Asia Bibi was harvesting berries in Pakistan five years ago when she took the drink of water that could cost her her life.
A Christian in the Muslim-dominated and increasingly intolerant nation, the mother of five was quickly assailed by the other women working the field in a tiny village in the Punjab province. First they said they would not drink from the same water bucket as a Christian. Later, they told police Bibi had insulted the Muslim Prophet Mohammad. The crime, blasphemy, is punishable by death.
Bibi, who denies insulting Mohammad and maintains her co-workers falsely accused her, was convicted in 2010. Last week, despite an international outcry, a court in Lahore upheld the verdict and affirmed the sentence that Bibi be hanged. The 50-year-old has 30 days to appeal to the nation's highest court.
“This is a grave injustice,” said David Griffiths, Amnesty International’s deputy Asia Pacific director. “Asia Bibi should never have been convicted in the first place – still less sentenced to death – and the fact that she could pay with her life for an argument is sickening.”
Griffiths said the blasphemy laws being used to prosecute Bibi violate international law.
Christians make up less than 2 percent of Pakistan's 180 million population, and they have been persecuted at an alarming rate in recent years as the Taliban and other Islamist groups have become more powerful. Qanta Ahmed, a British-born Pakistani human rights activist and author of "In the Land of Invisible Women," said those accused of blasphemy are usually dealt with by mobs and not the justice system.
"The vast majority of those being accused of blasphemy don't even make it to execution," Ahmed said. "They are usually lynched or murdered in custody."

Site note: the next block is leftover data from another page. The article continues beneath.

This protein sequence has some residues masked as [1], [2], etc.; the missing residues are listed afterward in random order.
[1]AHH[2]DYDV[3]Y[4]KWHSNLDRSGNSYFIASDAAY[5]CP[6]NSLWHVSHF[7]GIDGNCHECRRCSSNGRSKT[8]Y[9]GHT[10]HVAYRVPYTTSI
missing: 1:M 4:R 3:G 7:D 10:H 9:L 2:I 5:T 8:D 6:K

To date, hundreds of Christians have been accused of blasphemy, and at least 12 were given the death penalty for insulting the Prophet, according to Amnesty International. This is in addition to the systematic genocidal killing of Christians by the Pakistani Taliban, including 75 Christians killed in a suicide attack at a historic Pakistani church in Peshawar one year ago.
Bibi’s case has garnered international attention, including from Pope Benedict XVI, who publicly called for the charges against her to be dismissed, as well as U.S. lawmakers, such as Sen. Ted Cruz, R-Texas, and many international Christian and religious freedom advocacy groups. In Pakistan, two advocates for Bibi --Christian minorities minister Shahbaz Bhatti and politician Salmaan Taseerwere -- were killed for speaking up for her. Bibi's family has gone into hiding due to receiving death threats and believes she would be killed if she were to be released from prison.
"Unless there is outside intervention, this woman will lose her life," Ahmed said. "The international community and the UN as well, empowers Pakistan. Any criticism of these practices is seen as Islamophobia.
"I don't think it's about the Christians or Christian beliefs," Ahmed continued. "This is about the majority, the ferocious Islamists who are enormously intolerant and when you're intolerant who do you target? The vulnerable, disenfranchised, oppressed members of society."